LinkedIn has found itself in the middle of an embarrassing kerfuffle over how well it treats its users’ privacy: A new lawsuit alleges the company is complicit in abusing the contacts list of each user, spamming them with unwanted messages.
The accusations are harsh, suggesting that LinkedIn “hacks” its users’ accounts and then sends messages that look like they’re from the user in question to members of their email contacts list. LinkedIn has quickly felt the need to defend itself, and TheNextWeb.com points to an official blog post by Blake Lawit, LinkedIn’s senior director of litigation, which states this is absolutely not true. Lawit says there’s simply no hacking, nor does LinkedIn “send messages or invitations to join LinkedIn on your behalf to anyone unless you have given us permission to do so.”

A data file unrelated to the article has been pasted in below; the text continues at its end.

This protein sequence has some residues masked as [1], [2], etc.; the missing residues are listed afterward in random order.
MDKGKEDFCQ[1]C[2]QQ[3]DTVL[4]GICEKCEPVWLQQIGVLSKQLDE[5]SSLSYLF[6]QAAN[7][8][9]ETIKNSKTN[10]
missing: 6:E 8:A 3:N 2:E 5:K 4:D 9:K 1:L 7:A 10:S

The issue is that the permissions switch to do this is flipped to the default “on” position–users actively have to find the control and disable the email service. This is a slightly nefarious trick, and it’s exactly the same sort of maneuver that got Facebook into all sorts of legal trouble around the world when it tried to force its own view of “privacy” by changing its users’ default privacy settings. LinkedIn was in the headlines recently for the inverse reason: It was said to be standing up to the NSA about user privacy.